Terri Soukup (Director of Client Services Distress Centre of Ottawa and Region)

Terri Soukup has been in the Social Services field for over 25 years. Terri is currently the Director of Client Services for the Distress Centre of Ottawa where they answer roughly 59,000 distress and crisis calls per year. Previously Terri was the VP of Operations for Helping Hands which is an NFP organization that provides Services for Older Adults and Adults with physical debilitates. Prior to that she was the Assistant Executive Director of the Elizabeth Fry Society of Simcoe County for 10 years, which was a shelter and Half Way House for women on parole.

Dr. Marianna Shturman (

Director of Mental Health and Addiction Services, Wabano Centre for Aboriginal Health)

Marianna Shturman embodies scientist-practitioner model and truly believes in the evidence-based practice and applied research. In addition to her strong clinical, research and advocacy skills, Marianna has many years of experience in planning and managing holistic programs with emphasis on integrating mental, physical, emotional, spiritual and social health.

Keynote Address

Stress & Coping: Tools to Foster Resilience and Self-Reliance

Stress combined with impaired coping reflects a significant risk factor for virtually every type of mental illness as well as for reduced performance and quality of life. We will begin with a brief consideration of what stress is and how it impacts your body (e.g., hormonal changes, immune function, sleep) and mind (e.g., mood, changes in thinking, burnout, behaviour). You will then learn to recognize signs of depression, anxiety, and burnout in yourself (and others) and get tools to know when to seek help. Finally, we will discuss how you can enhance meaning, motivation, and resiliency in your academic and personal life through effective self-care strategies informed by cognitive behavioral therapy principles.  A specific emphasis will be placed on how to re-negotiate your relationship with difficult emotions, situations or circumstances rather than avoid them.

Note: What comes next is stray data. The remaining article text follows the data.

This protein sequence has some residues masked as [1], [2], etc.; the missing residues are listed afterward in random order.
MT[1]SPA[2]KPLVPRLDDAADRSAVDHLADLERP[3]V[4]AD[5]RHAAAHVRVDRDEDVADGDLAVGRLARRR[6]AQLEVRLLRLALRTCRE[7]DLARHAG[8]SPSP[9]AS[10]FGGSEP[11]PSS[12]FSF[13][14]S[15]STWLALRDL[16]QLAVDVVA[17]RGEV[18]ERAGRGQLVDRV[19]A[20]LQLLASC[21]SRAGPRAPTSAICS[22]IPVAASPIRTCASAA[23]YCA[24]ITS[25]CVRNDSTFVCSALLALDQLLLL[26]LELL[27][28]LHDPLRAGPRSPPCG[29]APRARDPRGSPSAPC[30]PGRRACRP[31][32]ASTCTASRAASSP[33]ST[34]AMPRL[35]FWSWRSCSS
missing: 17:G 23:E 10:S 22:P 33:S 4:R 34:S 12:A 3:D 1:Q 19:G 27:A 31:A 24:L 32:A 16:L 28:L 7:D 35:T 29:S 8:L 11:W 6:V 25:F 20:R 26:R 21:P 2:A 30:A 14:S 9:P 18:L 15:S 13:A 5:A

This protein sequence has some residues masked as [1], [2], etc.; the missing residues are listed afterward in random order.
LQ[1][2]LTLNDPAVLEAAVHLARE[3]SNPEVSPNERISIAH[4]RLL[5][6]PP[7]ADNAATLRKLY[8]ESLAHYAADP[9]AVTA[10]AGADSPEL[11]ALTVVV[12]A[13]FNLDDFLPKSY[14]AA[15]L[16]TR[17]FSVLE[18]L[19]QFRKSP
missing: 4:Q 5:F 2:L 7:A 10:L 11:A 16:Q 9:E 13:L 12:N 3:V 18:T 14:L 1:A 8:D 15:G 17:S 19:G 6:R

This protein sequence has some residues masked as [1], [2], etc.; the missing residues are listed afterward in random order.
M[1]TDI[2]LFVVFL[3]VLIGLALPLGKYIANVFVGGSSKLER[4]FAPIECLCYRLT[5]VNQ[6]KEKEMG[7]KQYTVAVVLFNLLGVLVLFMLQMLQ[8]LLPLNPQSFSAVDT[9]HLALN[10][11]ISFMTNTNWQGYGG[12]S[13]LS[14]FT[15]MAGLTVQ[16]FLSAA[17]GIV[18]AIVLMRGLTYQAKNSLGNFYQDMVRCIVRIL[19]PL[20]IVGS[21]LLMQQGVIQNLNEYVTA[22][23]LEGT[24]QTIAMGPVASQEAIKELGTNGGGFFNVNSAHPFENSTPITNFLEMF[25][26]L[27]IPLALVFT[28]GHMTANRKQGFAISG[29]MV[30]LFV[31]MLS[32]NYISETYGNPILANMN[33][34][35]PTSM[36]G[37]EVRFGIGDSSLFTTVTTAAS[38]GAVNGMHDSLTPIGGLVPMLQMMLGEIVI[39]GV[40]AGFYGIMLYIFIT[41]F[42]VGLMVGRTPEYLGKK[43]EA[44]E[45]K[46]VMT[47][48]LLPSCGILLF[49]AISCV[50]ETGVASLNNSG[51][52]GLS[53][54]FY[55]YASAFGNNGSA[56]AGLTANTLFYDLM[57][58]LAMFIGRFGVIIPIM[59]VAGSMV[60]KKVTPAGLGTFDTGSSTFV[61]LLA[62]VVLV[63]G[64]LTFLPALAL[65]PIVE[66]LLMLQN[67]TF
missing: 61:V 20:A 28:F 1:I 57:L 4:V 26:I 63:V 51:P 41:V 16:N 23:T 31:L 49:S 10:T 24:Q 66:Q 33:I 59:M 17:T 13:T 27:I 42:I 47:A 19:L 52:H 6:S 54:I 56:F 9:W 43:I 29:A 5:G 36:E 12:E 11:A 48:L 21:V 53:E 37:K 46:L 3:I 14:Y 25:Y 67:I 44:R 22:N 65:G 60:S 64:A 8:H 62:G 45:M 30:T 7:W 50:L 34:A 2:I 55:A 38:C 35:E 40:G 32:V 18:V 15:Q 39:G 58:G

Dr. Owen Kelly provides individual and group treatment to adults for mood and anxiety disorders using a variety of cognitive-behavioural therapies. An area of focus and interest is the treatment of posttraumatic stress using CBT techniques. Prior to joining the OICBT Dr. Kelly was a psychologist in the Anxiety Disorders Program at the Royal Ottawa Mental Health Centre. He is currently a Clinical Professor in the University of Ottawa’s School of Psychology and Adjunct Research Professor in the Department of Neuroscience at Carleton University.  He is Director of Training for the Ottawa Institute of Cognitive Behavioral Therapy’s Pre-doctoral Residency Program and is actively involved in the clinical supervision of both trainees and established clinicians. Dr. Kelly is co-author of the clinician manual “Treating Psychosis: A Clinician’s Guide to Mindfulness, Acceptance, and Compassion-Based Approaches within the Cognitive Behavioral Therapy Tradition”. He is also co-author of the Canadian Adaptation of the textbook “Research Methods in Psychology” for Oxford University Press.  Dr. Kelly is a frequent speaker to organizations around stress, coping and mental illness. 

Workshops

As limited space is available in the workshops, priority will be given to those registered.